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Diversity and host association of the tropical tree endophyte Lasiodiplodia theobromae revealed using simple sequence repeat markers

Mohali, S., Burgess, T.I. and Wingfield, M.J. (2005) Diversity and host association of the tropical tree endophyte Lasiodiplodia theobromae revealed using simple sequence repeat markers. Forest Pathology, 35 (6). pp. 385-396.

Link to Published Version: http://dx.doi.org/10.1111/j.1439-0329.2005.00418.x
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Abstract

Lasiodiplodia theobromae is a cosmopolitan fungus with a worldwide distribution in the tropics and subtropics, where it causes shoot blight and dieback of trees and shrubs and imparts blue stain in timber. In this study, eight simple sequence repeat (SSR) markers were used to evaluate the genetic diversity and gene flow between populations of L. theobromae. The relationships between isolates from different hosts were considered using three populations from different tree species in Venezuela (VEN) and the relationships between isolates from different geographical origins included populations from VEN, South Africa (RSA) and Mexico (MEX). A small number of predominant genotypes were encountered in the VEN and RSA populations and thus genotypic diversity was low. There was no evidence of host specificity for isolates of L. theobromae and there was very high gene flow between populations from different hosts. Geographical isolation existed between populations of the pathogen from different regions, with unique alleles fixed in the different populations. Gene flow was, however, less restricted between isolates from MEX and the other populations, consistent with MEX as a common source of seed in both VEN and RSA. Genetic analysis suggested predominantly clonal reproduction with some genotypes widely distributed within a region. The broad host range of L. theobromae and the lack of evidence for host specialization, coupled with its endophytic nature and the common appearance of symptoms only after harvest, is likely to hinder disease management strategies.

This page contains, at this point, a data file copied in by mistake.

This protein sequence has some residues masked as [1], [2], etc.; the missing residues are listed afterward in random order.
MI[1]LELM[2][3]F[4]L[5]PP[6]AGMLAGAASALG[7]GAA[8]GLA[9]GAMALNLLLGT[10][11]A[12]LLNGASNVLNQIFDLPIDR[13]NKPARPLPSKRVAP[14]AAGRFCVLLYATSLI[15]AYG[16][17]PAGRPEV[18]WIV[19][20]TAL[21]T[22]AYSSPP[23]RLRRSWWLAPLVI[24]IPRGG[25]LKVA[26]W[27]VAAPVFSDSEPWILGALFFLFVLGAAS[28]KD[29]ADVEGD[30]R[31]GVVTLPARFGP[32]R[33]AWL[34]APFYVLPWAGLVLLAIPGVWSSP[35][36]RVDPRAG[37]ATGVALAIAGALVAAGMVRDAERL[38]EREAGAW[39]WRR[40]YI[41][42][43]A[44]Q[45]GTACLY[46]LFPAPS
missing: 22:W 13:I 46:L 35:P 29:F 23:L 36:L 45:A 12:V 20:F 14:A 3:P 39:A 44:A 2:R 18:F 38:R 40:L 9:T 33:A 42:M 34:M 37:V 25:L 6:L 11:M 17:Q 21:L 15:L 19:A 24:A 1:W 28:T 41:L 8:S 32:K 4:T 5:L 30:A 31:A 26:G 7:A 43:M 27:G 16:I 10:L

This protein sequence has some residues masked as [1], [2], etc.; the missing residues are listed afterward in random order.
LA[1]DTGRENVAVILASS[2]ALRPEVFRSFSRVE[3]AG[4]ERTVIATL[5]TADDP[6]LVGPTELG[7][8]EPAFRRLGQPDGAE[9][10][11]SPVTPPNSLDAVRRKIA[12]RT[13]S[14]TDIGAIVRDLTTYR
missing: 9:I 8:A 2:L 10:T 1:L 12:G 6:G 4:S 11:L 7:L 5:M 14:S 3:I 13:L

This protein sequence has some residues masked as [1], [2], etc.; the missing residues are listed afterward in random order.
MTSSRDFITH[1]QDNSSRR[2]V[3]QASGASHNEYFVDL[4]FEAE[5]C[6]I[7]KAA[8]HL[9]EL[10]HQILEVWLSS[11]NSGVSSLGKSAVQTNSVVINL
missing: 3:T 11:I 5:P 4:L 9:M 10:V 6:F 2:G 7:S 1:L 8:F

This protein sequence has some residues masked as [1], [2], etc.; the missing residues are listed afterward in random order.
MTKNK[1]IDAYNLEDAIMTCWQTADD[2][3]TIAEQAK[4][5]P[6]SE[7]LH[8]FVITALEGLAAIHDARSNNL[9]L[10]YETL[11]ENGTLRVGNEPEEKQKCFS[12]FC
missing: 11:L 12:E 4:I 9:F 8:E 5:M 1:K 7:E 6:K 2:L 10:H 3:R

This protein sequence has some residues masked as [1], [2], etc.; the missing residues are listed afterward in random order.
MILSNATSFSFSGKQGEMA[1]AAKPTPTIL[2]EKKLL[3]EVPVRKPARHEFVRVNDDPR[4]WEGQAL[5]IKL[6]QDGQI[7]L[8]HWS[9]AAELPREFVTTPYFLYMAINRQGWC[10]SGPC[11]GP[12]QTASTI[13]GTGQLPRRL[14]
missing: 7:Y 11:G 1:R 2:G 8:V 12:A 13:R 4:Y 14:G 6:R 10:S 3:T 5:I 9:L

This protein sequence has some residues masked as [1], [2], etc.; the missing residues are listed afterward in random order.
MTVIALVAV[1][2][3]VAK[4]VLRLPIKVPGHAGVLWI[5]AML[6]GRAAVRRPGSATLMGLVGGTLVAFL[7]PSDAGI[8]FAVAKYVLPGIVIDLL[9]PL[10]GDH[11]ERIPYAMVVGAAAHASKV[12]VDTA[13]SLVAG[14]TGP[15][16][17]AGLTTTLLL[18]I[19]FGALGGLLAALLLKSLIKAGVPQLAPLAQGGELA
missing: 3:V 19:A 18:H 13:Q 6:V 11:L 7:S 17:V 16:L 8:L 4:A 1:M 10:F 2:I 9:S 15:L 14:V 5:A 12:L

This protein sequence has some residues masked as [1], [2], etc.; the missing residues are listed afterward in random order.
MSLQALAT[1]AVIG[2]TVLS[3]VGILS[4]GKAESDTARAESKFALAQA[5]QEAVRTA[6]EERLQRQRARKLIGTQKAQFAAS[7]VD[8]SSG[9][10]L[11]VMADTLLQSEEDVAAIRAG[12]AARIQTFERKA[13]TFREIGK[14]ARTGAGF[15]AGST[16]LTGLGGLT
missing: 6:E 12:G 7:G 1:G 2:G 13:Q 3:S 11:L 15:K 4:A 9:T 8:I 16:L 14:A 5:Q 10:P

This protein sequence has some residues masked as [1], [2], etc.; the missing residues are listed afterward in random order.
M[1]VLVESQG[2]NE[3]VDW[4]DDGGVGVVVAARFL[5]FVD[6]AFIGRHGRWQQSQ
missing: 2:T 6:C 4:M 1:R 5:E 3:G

Publication Type: Journal Article
Murdoch Affiliation: School of Biological Sciences and Biotechnology
Publisher: Blackwell Publishing
Copyright: © 2005 Blackwell Verlag.
URI: http://researchrepository.murdoch.edu.au/id/eprint/3044
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